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Evanston Township High School teacher Eric Brown was recognized by President Joe Biden and First Lady Jill Biden for his commitment to ETHS students as well as his leadership in helping schools across the country navigate the COVID-19 pandemic.
Brown, a biology teacher in the Science Department at ETHS, plays an active role in making ETHS a safer space for LGBTQ+ students and increasing achievement for students of color. He is also a member of the National Education Association (NEA) Executive Committee. The committee is a nine-member governing body that oversees more than 3 million members. It is responsible for general policy and interests of NEA and acts for the NEA Board of Directors in between regularly scheduled meetings.
The NEA Executive Committee worked with the Biden Administration to open schools in a safe and equitable way during the COVID-19 pandemic. Brown helped craft an NEA report that gave a path forward for educators to help students learn and thrive both now and beyond COVID-19.
“This work at the NEA comes through an ETHS lens,” said Brown. “I’ve taught at ETHS since 1999 and understand the importance of student well-being when it comes to reopening schools and ensuring those hit hardest get the support they need.”
Brown met President Biden and the first lady at the NEA’s Representative Assembly in July and a few weeks later received a letter in the mail from the couple thanking him for his longstanding commitment to students across the country and at ETHS. Brown shared the letter with students in his classroom at the beginning of the school year.
“The students now recognize the work that went into getting them back to school, and that’s impactful,” said Brown. “They understand that they are valued.”
ETHS Science Teacher Named a Stellar Educator
Evanston Township High School biology teacher Karen Johnson was named a Stellar Educator by the Society for Science and will serve in the organization’s Advocate Program for the 2021-22 school year.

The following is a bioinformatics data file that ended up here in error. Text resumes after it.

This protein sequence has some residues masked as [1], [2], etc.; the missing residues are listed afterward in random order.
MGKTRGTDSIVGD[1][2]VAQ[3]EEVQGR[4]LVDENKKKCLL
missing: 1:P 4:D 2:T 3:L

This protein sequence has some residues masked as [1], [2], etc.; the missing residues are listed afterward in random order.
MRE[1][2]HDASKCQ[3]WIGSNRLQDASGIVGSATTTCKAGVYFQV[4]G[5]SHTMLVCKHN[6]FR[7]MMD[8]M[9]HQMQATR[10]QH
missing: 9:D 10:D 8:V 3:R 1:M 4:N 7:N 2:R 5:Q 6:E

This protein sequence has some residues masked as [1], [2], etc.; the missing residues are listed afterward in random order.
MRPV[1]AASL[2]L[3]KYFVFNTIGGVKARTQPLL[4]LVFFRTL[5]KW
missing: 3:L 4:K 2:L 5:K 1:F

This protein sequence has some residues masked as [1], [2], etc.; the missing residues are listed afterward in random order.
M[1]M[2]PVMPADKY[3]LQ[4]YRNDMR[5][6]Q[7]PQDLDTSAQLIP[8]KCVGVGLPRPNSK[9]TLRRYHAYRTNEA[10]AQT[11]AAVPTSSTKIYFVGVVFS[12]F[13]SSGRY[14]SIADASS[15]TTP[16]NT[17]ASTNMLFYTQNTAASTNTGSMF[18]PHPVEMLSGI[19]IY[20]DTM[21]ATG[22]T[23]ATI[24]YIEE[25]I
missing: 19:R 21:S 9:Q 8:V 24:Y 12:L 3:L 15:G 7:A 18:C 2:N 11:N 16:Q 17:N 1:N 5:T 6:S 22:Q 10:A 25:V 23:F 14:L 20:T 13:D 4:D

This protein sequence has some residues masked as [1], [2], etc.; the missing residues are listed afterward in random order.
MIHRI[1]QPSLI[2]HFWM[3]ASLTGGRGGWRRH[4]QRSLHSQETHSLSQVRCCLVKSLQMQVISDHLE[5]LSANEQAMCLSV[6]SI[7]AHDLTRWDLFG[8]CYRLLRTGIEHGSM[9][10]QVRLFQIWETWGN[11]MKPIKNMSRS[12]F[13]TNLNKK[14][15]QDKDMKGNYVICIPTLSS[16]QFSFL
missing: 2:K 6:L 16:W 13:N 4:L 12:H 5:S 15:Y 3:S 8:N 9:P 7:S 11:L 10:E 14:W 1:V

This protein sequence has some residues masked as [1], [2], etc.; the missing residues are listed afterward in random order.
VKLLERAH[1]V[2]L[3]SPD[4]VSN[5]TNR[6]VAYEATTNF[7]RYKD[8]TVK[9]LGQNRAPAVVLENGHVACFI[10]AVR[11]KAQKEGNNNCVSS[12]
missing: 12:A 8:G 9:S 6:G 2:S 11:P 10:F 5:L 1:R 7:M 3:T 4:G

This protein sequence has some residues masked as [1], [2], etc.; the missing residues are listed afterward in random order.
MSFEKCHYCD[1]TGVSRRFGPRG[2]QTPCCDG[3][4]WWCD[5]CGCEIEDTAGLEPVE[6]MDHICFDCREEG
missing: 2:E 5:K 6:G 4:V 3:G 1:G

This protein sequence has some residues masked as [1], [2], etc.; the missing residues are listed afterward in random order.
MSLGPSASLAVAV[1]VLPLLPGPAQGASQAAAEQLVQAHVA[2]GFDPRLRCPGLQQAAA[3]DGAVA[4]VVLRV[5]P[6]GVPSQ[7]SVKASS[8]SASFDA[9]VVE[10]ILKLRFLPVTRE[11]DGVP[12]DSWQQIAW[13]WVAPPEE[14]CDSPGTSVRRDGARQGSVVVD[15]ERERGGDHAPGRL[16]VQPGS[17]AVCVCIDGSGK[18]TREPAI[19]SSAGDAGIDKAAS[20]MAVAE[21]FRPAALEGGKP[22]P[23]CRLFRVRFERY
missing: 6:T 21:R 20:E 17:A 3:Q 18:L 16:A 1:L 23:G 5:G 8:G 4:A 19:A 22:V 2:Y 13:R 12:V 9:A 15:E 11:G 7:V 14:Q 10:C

The Society for Science Advocate Program recognized 66 educators from around the country. The program strives to inspire the next generation of scientists, engineers and innovators through hands-on research and competition, and supports full representation of all identities in STEM (science, technology, engineering, and math) career fields.
Johnson’s goal is to firmly establish a vibrant high school research community at ETHS. She and her colleagues in the Science Department continue to offer independent research opportunities to their students.
“We are trying to encourage high school students, particularly those who don’t always see their identities represented in scientific fields, to indulge their curiosities through scientific inquiry and experimentation,” said Johnson. “Society for Science has been generous enough to provide some resources in the form of a materials grant and additional support for me and our students, as I work to help mentor these budding scientists.”
To date, the Advocate Program has provided mentorship in science and engineering research for more than 4,000 historically underrepresented students. For more information, visit the Society for Science website.